CHOP investigating safety of PEG 3350 for constipation in children

The Children’s Hospital of Philadelphia is investigating the safety of polyethylene glycol 3550 for treatment of constipation in the pediatric population, according to a press release.

The FDA-funded study aims to determine if certain components of PEG 3350 that are present in over-the-counter medications commonly prescribed for constipation in children are absorbed into the bloodstream, and if so, whether it causes adverse effects, the release explained. According to the NIH website, these components include “low molecular weight (LMW) species that may be found in PEG 3350 products (e.g., ethylene and diethylene glycol) and … PEG 3350 metabolites.” Although chronic use of PEG 3350 and use in children younger than 17 years is not approved by the FDA, it is used as such in clinical practice, according to the website.

It is currently believed that PEG 3350 is poorly absorbed into the blood, but reports from parents to the FDA of neurobehavioral symptoms in their children have prompted further investigation, the release stated. “A number of these pediatric patients received an adult dose of PEG (17 grams) for a duration ranging from a few days to a couple of years,” according to the NIH website.

“At this time, we are not aware of any scientific study indicating that PEG 3350 is dangerous or causes neurobehavioral symptoms,” the release said.

The study will evaluate three groups of children who have been receiving a PEG 3350-containing laxative for 1 month or more:

  • Children who are healthy aside from constipation
  • Children with bowel disorders (ie. IBD)
  • Children with underlying neurological or neurobehavioral conditions

Controls not taking laxatives will also be included to determine the presence of PEG 3350 components in their blood.

Investigators in the division of gastroenterology at CHOP will be conducting the study but have not yet begun enrolling participants, according to the release. An announcement will be made when enrollment begins.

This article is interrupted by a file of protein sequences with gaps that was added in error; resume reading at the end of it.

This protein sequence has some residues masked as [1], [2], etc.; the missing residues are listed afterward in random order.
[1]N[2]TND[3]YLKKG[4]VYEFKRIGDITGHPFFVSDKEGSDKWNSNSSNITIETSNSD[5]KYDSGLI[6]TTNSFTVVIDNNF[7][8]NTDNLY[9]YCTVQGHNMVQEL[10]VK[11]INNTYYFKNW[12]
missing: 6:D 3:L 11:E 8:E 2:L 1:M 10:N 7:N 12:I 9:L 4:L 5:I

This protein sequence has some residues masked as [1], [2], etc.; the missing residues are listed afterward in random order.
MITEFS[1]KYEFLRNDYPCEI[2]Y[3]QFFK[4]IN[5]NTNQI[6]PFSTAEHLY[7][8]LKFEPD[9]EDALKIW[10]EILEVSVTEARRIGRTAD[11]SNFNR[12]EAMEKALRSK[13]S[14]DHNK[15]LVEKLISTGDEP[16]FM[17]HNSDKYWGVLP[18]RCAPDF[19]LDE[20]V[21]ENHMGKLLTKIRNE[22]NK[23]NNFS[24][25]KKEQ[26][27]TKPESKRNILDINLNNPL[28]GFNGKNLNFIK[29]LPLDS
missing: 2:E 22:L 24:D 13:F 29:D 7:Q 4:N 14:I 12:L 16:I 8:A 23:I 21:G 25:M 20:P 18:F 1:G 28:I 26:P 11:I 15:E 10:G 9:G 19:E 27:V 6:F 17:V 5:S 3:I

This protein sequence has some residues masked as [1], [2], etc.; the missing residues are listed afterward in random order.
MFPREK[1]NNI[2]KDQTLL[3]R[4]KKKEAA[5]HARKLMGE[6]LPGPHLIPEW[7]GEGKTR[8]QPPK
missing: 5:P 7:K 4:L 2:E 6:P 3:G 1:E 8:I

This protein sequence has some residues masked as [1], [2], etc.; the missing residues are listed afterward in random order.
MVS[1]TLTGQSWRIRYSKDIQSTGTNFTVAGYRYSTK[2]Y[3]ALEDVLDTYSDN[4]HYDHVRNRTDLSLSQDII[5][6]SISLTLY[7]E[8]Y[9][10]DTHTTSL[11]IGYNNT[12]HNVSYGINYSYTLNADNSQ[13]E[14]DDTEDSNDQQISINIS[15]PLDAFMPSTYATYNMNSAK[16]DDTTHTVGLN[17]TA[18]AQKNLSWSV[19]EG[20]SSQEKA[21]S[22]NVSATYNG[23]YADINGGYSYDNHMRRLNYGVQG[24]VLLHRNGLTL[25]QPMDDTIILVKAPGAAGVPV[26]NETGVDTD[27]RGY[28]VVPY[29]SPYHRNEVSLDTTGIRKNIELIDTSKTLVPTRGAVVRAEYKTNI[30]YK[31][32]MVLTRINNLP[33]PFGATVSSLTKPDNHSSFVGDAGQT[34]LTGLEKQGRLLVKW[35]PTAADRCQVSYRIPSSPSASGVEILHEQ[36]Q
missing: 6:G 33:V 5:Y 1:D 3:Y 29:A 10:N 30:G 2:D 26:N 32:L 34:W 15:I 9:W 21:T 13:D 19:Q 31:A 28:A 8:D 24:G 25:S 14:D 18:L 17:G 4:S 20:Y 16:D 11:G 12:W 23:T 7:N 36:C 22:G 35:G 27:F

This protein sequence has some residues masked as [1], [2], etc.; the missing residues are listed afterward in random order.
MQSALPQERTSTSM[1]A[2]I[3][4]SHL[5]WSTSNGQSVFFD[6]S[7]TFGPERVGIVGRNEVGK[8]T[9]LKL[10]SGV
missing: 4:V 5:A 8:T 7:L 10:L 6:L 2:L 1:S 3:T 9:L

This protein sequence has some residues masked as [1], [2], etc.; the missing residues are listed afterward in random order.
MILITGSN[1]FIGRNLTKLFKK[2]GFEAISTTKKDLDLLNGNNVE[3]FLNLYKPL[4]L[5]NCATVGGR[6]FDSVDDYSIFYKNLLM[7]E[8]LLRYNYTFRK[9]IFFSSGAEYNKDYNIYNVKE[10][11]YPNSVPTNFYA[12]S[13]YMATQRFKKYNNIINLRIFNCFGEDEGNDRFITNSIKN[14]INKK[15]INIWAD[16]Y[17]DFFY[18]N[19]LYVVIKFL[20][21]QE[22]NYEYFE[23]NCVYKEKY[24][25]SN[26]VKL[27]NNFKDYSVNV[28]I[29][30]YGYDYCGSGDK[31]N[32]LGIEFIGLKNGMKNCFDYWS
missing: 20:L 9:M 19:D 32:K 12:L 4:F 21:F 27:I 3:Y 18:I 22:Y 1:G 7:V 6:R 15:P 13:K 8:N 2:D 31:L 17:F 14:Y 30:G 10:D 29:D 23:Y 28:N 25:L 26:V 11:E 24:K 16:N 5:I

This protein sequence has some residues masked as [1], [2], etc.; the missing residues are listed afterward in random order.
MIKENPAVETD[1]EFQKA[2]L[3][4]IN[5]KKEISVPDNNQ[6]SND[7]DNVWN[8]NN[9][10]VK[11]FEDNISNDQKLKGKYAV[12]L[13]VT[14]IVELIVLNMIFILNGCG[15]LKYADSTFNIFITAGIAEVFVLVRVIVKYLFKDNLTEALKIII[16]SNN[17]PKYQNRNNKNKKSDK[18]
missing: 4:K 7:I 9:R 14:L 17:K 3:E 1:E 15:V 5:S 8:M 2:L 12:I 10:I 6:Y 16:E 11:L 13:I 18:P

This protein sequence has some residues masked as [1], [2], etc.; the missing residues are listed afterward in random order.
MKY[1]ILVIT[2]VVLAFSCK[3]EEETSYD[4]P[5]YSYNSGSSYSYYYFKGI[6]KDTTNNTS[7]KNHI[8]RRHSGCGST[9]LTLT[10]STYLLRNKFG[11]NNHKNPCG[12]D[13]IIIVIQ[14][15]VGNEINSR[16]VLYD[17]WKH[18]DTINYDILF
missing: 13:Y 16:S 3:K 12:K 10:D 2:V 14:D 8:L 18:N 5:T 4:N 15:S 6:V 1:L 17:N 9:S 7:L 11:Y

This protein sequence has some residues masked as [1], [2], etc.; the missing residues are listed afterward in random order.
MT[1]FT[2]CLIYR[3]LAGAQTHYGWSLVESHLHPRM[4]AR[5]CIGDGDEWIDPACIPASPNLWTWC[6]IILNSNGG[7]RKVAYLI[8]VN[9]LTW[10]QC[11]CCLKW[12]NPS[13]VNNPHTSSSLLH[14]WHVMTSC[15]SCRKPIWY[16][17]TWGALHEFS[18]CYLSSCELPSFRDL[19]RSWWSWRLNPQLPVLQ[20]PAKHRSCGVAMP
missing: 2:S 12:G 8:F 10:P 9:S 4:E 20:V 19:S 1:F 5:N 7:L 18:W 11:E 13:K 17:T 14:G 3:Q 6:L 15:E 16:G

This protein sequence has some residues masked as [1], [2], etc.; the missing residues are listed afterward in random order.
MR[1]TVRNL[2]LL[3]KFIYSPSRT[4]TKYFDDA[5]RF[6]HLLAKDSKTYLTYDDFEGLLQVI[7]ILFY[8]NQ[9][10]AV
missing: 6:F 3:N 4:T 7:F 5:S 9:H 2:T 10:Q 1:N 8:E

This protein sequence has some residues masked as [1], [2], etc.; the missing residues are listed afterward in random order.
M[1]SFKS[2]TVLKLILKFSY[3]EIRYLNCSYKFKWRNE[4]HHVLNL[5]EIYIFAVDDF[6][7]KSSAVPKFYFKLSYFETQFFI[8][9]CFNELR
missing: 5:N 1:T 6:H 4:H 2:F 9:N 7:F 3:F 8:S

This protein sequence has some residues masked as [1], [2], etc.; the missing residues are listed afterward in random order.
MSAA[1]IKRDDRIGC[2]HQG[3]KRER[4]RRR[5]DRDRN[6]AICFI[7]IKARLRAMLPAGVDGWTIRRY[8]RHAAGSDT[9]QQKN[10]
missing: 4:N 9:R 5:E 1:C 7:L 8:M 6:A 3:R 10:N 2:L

“Our researchers are very interested in working with the FDA to assess the safety of this medicine in children,” the release said.

The Children’s Hospital of Philadelphia is investigating the safety of polyethylene glycol 3550 for treatment of constipation in the pediatric population, according to a press release.

The FDA-funded study aims to determine if certain components of PEG 3350 that are present in over-the-counter medications commonly prescribed for constipation in children are absorbed into the bloodstream, and if so, whether it causes adverse effects, the release explained. According to the NIH website, these components include “low molecular weight (LMW) species that may be found in PEG 3350 products (e.g., ethylene and diethylene glycol) and … PEG 3350 metabolites.” Although chronic use of PEG 3350 and use in children younger than 17 years is not approved by the FDA, it is used as such in clinical practice, according to the website.

It is currently believed that PEG 3350 is poorly absorbed into the blood, but reports from parents to the FDA of neurobehavioral symptoms in their children have prompted further investigation, the release stated. “A number of these pediatric patients received an adult dose of PEG (17 grams) for a duration ranging from a few days to a couple of years,” according to the NIH website.

“At this time, we are not aware of any scientific study indicating that PEG 3350 is dangerous or causes neurobehavioral symptoms,” the release said.

The study will evaluate three groups of children who have been receiving a PEG 3350-containing laxative for 1 month or more:

  • Children who are healthy aside from constipation
  • Children with bowel disorders (ie. IBD)
  • Children with underlying neurological or neurobehavioral conditions

Controls not taking laxatives will also be included to determine the presence of PEG 3350 components in their blood.

Investigators in the division of gastroenterology at CHOP will be conducting the study but have not yet begun enrolling participants, according to the release. An announcement will be made when enrollment begins.

“Our researchers are very interested in working with the FDA to assess the safety of this medicine in children,” the release said.